Compensation and Your Corporate Culture
Along with your managers, your goal should be to create a corporate culture that is fertile soil for productivity. In terms of human resources, there are five key drivers that you need to consider. They are:
By focusing on the ways in which your employees interact with these drivers, you can design a compensation strategy that will produce a flourishing culture of productivity.
A. Systems - The systems your business uses to carry out the work of your company. Think about the way your employees interact with the various systems in your business. If you own a chain of retail stores, for example, you will have systems to open and close your stores at the beginning and end of every day. The relationship your employees have with these systems says a lot about the culture in your business. Do your employees know, understand and execute these systems with precision, or do they make things up as they go along, completing each task in a different way each time? How do your employees interact with a particular system, like bringing a new product to market? Your systems drive your corporate culture because they have such a strong influence on what gets done and how things get done in your business. There may be ways the design of your pay systems will effect your employee' relationships to the systems that drive work in your business, and therefore have a direct impact on productivity. If systems are important to your work environment, you may want to develop a pay system that reflects their importance by rewarding employees who correctly implement or improve them. What compensation systems changes could enhance or grow your desired culture? Make your notes below.
B. Capability - The skills and knowledge needed to execute systems. Do your employees seek out new SKCs that will advance their personal careers and benefit your company? For example, in the world of software development, things change very quickly. A culture that encourages developers to learn new technologies will be much more productive than one that's indifferent. If there are pay systems that incentivize your employees to obtain new skills, knowledge and capabilities, the culture will be one that enjoys and encourages professional growth and, along with that, productivity. Make some notes in the space below with some ideas you could implement that would encourage new Skills Knowledge, and Competencies (SKCs).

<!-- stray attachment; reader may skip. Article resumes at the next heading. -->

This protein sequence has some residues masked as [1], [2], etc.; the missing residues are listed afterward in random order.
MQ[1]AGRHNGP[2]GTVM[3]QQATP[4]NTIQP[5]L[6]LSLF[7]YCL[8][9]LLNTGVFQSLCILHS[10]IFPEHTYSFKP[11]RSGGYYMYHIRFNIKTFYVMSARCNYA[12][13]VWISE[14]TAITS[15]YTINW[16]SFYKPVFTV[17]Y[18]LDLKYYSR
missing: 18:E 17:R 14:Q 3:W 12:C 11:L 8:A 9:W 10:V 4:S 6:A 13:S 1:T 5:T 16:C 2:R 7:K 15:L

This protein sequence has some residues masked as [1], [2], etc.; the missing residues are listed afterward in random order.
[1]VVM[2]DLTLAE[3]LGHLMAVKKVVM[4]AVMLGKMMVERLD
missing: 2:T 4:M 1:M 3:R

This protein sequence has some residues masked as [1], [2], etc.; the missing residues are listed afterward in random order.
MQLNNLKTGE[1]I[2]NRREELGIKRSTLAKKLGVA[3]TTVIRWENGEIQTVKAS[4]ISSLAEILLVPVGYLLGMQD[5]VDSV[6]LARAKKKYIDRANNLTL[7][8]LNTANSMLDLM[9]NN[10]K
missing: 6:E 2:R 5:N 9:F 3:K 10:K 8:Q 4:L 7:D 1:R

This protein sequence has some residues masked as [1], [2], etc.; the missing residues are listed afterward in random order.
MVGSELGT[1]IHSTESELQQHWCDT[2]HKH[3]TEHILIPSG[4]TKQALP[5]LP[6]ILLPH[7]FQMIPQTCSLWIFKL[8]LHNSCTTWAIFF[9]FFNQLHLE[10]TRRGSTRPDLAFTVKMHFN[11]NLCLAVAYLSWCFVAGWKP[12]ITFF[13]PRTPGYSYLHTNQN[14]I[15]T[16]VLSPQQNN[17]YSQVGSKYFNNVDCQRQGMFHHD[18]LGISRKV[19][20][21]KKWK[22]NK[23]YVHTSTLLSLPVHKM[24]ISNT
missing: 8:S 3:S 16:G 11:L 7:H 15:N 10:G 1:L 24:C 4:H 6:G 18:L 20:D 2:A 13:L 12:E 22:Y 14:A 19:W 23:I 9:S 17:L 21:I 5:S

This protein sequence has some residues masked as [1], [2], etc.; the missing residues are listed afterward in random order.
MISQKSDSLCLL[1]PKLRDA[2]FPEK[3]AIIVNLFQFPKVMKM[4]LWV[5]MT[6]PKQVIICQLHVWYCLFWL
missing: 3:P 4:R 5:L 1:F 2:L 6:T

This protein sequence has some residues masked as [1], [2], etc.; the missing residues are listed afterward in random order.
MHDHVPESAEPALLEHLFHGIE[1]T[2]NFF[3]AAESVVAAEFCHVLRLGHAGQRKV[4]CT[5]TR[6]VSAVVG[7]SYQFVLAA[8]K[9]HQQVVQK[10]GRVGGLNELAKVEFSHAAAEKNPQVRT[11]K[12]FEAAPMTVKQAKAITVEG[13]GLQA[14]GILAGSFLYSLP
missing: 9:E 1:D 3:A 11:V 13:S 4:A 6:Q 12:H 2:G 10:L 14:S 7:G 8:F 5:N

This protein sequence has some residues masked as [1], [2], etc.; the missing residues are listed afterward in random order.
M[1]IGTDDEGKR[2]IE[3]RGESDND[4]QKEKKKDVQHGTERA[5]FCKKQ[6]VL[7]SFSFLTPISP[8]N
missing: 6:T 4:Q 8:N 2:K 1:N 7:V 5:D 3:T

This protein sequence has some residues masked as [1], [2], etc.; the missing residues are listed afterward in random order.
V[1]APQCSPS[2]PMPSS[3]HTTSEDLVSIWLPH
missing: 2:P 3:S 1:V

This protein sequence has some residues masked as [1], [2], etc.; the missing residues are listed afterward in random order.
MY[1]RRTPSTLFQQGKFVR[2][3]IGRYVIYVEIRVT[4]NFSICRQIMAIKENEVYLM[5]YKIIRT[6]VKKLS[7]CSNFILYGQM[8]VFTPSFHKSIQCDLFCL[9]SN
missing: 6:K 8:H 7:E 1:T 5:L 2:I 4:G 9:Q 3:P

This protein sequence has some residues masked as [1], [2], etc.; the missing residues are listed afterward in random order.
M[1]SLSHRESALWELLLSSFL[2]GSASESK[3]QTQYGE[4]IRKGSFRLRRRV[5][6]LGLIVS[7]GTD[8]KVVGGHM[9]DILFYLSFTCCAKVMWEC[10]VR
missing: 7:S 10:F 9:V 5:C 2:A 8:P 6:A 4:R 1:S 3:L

C. Structure - The design and organization of roles and jobs, functions and units. Some businesses are structured very traditionally with well-defined hierarchies, responsibilities and subordinate relationships. People refer to this as a vertical structure. Other businesses have a "flatter" horizontal structure with few managers, and not a lot of steps between the bottom and top of the organization. The type of structure you implement in your company obviously has a big effect on the culture that grows there. For example, you may compensate some of your people based on team performance, or you may have a bonus structure in place for your managers. How could your compensation systems reinforce this? Make some notes below on how you see this happening in your business.
D. Technology - The tools, equipment and technologies used to get work done. How do your employees interact with the technologies they use everyday? For example, if they could be used to improve efficiencies, you could consider paying for smart phones for your sales team. Is there a culture of continuous improvement and professionalism associated with the tools they use? How could your pay systems reinforce and grow this culture?
E. Rewards - The strategies used to motivate and reinforce the achievement of results. How do you use rewards to motivate your employees? Do the rewards you currently offer have a motivating effect on individuals in your company? Do they have an effect on the overall culture? Examples of rewards are things like gift cards, trips, or even money. Take a few minutes to make some notes below on new ideas to motivate with rewards.